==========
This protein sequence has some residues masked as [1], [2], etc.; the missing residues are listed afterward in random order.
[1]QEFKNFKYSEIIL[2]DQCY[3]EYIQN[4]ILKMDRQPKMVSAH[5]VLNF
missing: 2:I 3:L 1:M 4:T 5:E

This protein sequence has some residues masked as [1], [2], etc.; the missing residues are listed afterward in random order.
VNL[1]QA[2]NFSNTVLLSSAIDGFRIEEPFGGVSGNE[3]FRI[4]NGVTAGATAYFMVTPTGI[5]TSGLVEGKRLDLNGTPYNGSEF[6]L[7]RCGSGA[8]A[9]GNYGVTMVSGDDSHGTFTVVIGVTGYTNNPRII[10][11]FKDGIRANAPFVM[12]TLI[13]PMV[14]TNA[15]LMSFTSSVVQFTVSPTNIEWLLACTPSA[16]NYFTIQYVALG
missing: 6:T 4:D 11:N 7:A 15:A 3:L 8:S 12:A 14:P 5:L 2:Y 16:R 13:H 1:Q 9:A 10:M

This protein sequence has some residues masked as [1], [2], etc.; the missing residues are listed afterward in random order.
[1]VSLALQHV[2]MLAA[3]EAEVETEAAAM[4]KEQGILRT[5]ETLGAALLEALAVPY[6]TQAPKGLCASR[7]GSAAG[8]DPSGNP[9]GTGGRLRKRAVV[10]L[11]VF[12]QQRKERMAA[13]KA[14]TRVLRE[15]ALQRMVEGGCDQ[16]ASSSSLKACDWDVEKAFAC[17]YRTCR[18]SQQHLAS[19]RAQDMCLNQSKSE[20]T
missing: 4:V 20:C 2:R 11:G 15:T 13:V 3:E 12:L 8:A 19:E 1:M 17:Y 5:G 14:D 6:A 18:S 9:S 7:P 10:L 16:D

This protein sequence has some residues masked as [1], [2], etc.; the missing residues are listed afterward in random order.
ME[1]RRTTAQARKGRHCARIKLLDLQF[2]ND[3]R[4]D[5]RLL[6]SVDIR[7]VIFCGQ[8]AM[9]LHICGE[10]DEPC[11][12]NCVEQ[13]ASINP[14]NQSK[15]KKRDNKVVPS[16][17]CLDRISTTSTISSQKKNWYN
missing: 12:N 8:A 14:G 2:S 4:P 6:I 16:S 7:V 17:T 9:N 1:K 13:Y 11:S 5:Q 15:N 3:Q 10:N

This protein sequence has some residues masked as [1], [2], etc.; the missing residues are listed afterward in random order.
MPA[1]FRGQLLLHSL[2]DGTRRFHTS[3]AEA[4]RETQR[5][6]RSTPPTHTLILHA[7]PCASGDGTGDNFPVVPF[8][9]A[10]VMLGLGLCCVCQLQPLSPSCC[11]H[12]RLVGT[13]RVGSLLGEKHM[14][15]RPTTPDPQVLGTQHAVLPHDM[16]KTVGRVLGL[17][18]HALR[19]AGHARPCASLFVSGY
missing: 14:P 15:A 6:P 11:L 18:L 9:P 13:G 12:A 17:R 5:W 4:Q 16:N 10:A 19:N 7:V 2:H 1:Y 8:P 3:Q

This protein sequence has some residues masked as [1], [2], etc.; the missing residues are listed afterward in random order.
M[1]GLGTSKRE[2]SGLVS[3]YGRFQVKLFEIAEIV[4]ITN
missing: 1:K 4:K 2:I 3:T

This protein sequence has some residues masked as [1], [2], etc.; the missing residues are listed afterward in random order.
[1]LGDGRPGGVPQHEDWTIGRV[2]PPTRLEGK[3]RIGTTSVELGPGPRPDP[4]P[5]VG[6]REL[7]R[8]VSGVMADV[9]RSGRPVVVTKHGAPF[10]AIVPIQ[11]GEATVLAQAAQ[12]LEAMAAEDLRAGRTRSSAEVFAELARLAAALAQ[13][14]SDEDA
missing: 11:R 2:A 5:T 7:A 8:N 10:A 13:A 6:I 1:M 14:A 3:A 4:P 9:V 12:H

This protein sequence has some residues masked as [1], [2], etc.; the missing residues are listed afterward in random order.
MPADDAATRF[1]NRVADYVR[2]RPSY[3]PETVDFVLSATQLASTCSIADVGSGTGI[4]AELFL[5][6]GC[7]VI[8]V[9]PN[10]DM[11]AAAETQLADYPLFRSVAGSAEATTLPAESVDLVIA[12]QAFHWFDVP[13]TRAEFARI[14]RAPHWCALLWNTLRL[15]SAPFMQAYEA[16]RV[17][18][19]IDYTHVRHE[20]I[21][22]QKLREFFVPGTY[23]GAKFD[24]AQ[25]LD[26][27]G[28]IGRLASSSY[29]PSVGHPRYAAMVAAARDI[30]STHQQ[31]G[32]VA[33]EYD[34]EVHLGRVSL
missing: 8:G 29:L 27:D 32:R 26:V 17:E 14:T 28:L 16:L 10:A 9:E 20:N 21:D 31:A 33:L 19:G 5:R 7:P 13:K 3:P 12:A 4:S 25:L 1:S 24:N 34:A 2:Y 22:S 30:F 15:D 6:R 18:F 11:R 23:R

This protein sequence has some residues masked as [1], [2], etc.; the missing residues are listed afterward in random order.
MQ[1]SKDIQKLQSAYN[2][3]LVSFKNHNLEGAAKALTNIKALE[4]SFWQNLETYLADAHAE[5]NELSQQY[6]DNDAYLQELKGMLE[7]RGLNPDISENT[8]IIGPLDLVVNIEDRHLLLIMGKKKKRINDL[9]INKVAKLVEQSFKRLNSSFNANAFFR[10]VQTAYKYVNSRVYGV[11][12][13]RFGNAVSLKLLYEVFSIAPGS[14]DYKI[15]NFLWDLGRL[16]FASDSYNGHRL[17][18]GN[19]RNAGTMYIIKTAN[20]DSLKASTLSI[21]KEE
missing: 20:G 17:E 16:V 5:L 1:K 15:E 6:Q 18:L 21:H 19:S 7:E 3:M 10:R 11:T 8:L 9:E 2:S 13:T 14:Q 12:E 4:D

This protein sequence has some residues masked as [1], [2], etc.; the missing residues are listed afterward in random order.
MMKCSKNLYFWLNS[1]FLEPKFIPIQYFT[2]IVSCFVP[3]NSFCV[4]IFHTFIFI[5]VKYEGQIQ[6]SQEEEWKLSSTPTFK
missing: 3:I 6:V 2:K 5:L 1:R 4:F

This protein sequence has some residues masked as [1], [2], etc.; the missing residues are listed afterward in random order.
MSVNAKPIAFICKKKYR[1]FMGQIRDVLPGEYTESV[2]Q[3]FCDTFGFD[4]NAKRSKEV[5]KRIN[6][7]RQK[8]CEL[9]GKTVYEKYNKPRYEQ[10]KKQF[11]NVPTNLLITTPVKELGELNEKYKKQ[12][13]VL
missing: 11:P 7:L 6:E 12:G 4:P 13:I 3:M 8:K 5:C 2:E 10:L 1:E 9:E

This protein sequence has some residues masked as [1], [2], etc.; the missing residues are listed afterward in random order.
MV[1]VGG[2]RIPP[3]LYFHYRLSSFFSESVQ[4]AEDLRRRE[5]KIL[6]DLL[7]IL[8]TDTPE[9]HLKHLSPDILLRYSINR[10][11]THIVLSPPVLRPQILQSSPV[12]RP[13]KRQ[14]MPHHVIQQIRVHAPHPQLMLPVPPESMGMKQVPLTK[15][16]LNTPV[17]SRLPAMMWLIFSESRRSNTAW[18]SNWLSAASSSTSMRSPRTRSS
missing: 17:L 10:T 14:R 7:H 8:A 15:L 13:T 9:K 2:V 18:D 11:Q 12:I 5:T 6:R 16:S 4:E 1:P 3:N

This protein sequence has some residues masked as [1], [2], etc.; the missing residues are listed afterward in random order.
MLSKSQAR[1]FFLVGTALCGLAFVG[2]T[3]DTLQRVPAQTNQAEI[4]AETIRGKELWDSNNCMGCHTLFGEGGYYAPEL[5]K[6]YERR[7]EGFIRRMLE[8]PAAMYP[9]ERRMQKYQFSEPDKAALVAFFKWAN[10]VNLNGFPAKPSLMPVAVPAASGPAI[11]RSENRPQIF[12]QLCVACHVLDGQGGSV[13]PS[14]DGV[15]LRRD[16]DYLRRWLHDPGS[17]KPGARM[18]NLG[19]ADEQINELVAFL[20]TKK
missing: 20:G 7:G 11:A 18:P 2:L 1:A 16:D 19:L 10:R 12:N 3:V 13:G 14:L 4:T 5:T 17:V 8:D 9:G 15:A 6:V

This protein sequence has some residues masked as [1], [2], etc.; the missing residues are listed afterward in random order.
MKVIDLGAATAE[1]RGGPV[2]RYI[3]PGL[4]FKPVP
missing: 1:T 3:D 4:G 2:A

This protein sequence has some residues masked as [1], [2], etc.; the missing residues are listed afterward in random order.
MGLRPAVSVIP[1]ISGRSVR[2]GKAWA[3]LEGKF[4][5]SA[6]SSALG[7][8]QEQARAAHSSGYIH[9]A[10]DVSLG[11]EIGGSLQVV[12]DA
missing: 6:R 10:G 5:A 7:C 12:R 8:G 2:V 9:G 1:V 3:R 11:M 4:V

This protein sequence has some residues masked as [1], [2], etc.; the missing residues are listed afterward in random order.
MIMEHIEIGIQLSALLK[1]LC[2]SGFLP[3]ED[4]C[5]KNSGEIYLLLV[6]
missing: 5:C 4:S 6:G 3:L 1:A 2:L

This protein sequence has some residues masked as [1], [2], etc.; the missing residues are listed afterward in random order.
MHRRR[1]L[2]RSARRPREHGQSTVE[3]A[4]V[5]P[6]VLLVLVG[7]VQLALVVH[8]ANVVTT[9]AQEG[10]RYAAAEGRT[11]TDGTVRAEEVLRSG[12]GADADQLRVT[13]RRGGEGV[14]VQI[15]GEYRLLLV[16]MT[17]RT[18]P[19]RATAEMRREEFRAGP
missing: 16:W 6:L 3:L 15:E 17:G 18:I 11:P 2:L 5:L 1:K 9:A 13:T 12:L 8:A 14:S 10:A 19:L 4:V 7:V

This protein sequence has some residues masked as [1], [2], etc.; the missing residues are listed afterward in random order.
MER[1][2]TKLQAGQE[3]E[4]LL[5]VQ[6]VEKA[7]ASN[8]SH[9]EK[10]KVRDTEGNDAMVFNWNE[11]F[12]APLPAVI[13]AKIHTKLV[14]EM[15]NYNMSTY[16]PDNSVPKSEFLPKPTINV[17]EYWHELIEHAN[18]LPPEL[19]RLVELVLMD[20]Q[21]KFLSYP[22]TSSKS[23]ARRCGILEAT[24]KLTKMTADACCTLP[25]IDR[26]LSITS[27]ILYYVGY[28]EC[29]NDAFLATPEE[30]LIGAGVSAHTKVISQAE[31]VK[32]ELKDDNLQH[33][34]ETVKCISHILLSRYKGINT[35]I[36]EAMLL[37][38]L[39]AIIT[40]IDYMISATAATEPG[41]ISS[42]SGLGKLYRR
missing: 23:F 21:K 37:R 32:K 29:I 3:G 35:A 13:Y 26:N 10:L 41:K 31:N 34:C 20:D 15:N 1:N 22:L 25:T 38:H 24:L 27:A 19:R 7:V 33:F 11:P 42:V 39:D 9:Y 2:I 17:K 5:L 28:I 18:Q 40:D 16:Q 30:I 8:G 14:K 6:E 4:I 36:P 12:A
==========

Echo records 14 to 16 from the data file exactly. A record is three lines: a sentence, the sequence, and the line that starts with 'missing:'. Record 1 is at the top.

This protein sequence has some residues masked as [1], [2], etc.; the missing residues are listed afterward in random order.
MKVIDLGAATAE[1]RGGPV[2]RYI[3]PGL[4]FKPVP
missing: 1:T 3:D 4:G 2:A

This protein sequence has some residues masked as [1], [2], etc.; the missing residues are listed afterward in random order.
MGLRPAVSVIP[1]ISGRSVR[2]GKAWA[3]LEGKF[4][5]SA[6]SSALG[7][8]QEQARAAHSSGYIH[9]A[10]DVSLG[11]EIGGSLQVV[12]DA
missing: 6:R 10:G 5:A 7:C 12:R 8:G 2:V 9:G 1:V 3:R 11:M 4:V

This protein sequence has some residues masked as [1], [2], etc.; the missing residues are listed afterward in random order.
MIMEHIEIGIQLSALLK[1]LC[2]SGFLP[3]ED[4]C[5]KNSGEIYLLLV[6]
missing: 5:C 4:S 6:G 3:L 1:A 2:L